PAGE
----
When Langenbrunner and Plante were teammates in Dallas, they brought the Stanley Cup home after their 1999 victory over the Buffalo Sabres. The moment will be remembered forever in their hometown's history. It was a special two days for Cloquet residents as the town's native sons paraded the Stanley Cup. Whether it was the police station, fire house or local schools, Jamie and Derek made sure everyone got there chance to meet Lord Stanley.
The first stop with the Cup was a special one for Jamie. "Donny Lamirande who was Jamie's pee-wee coach wasn't doing well and was in the hospital. Jamie showed up with the Cup to repay him for everything he did for him as a youngster and helped lift his spirits as he was going through a rough time," McFarlane told.
This banner picturing Plante and Langenbrunner with the Stanley Cup hangs in the Cloquet Recreation CenterPlante and Langenbrunner brought the Stanley Cup to the Pine Valley Ice Arena where they played back as high schoolers years ago. The new building for the Lumberjacks, the Cloquet Recreation Center had been built in 1997 adjacent to the "Old Barn." The Stars' teammates carried the Cup from the old building to the new one to signify the connection between the past and future of Cloquet hockey.
The Stanley Cup made a second appearance in Cloquet when Jamie again was a champion with the New Jersey Devils in 2003. Again, Langenbrunner had the chance to greet residents with the famous trophy. He brought the Cup to his neighbor's houses, car dealerships and the pre-school where he mother works.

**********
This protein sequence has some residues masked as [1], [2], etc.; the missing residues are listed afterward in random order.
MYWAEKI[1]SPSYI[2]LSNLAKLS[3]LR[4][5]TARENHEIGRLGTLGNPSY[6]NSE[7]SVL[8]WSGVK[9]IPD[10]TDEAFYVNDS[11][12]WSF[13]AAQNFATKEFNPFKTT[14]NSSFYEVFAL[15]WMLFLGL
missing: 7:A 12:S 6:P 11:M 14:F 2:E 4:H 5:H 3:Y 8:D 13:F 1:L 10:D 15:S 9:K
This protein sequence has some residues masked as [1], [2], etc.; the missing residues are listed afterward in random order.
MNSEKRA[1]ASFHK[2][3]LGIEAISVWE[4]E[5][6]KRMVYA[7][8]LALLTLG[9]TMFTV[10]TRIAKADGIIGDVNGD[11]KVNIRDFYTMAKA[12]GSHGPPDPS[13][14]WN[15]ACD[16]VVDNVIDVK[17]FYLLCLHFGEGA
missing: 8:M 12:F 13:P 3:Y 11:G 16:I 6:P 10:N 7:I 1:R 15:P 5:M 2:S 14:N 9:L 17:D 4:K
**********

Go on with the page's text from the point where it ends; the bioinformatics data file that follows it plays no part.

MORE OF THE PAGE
With the Cloquet Recreation Center again the venue, Jamie showed up with Lord Stanley to meet the high school team and pointed to the photo of him and Plante holding up the trophy wearing their Lumberjacks uniforms. "Once you've set your goal, you must, never, ever give up," were the inspiring words he gave to the student-athletes.
The crowd of people that showed up was in excess of 5,000 but Langenbrunner was glad to go extend the set 3-hour signing session to four hours to sign autographs for everyone who made it out that day. "We expected around 600 people to show up but there were 5,000 plus from wall to wall. It was neat having him in the locker room and meeting all the kids," McFarlane reflected.
Jamie is just one of many great hockey players to come out of Cloquet and the hockey program continues to produce players who go on to higher levels in the game. As coach McFarlane told me, "Coach Esse and his staff do a wonderful job of promoting the past. The players know the history behind the purple & gold sweater." Just as Langenbrunner was inspired by Millen and Plante, one of the present day Lumberjacks may go on to future greatness in the National Hockey League.
|We have a variety of articles that cover Jamie's career from high school to today.||The only place to get exclusive JL15 apparel.||The gallery features an extensive catalog of images of Jamie throughout his career.|